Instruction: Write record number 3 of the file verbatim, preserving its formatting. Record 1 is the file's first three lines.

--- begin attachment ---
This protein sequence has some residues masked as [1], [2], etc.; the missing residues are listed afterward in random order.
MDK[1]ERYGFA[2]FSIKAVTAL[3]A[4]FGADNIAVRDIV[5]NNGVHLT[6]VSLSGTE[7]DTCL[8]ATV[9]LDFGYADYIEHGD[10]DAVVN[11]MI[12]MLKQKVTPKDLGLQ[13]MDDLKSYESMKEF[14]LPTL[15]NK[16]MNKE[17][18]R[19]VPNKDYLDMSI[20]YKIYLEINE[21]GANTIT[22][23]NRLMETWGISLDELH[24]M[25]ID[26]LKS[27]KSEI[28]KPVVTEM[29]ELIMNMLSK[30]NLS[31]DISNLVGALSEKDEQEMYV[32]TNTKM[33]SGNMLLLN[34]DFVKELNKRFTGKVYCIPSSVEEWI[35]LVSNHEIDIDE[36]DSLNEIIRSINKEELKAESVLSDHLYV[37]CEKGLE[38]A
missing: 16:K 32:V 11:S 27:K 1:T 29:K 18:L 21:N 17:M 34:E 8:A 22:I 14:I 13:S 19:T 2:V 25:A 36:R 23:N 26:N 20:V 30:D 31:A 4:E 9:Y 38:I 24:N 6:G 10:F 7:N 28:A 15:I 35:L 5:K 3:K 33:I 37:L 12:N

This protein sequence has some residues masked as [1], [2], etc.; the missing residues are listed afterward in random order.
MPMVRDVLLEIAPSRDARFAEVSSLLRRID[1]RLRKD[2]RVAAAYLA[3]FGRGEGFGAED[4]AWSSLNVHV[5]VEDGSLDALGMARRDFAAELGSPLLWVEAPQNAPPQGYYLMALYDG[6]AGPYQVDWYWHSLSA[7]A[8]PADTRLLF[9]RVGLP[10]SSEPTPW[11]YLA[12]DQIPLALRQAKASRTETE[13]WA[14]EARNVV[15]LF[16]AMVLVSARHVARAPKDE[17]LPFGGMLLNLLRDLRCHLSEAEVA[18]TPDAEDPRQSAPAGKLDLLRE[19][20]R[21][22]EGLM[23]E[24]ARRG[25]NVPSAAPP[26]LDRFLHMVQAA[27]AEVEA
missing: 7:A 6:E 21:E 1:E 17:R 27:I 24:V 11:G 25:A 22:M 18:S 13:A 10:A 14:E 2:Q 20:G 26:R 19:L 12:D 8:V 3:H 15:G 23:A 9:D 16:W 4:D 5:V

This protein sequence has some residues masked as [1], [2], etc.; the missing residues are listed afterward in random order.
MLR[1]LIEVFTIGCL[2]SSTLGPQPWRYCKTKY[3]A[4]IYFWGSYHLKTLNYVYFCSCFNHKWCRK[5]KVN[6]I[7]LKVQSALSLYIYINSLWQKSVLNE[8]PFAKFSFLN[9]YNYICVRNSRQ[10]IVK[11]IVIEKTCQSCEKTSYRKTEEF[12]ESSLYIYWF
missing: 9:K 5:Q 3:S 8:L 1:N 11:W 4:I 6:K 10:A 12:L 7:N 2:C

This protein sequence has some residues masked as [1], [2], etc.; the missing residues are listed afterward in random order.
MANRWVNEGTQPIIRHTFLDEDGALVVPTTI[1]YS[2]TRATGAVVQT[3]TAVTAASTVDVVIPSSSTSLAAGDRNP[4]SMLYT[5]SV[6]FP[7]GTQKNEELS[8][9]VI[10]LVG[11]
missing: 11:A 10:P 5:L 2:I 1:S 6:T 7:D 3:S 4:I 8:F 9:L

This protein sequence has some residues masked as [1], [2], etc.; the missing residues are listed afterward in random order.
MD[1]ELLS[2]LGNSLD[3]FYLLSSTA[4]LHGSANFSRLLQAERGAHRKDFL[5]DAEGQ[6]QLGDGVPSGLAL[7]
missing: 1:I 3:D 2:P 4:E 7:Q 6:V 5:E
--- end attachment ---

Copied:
This protein sequence has some residues masked as [1], [2], etc.; the missing residues are listed afterward in random order.
MLR[1]LIEVFTIGCL[2]SSTLGPQPWRYCKTKY[3]A[4]IYFWGSYHLKTLNYVYFCSCFNHKWCRK[5]KVN[6]I[7]LKVQSALSLYIYINSLWQKSVLNE[8]PFAKFSFLN[9]YNYICVRNSRQ[10]IVK[11]IVIEKTCQSCEKTSYRKTEEF[12]ESSLYIYWF
missing: 9:K 5:Q 3:S 8:L 1:N 11:W 4:I 6:K 10:A 12:L 7:N 2:C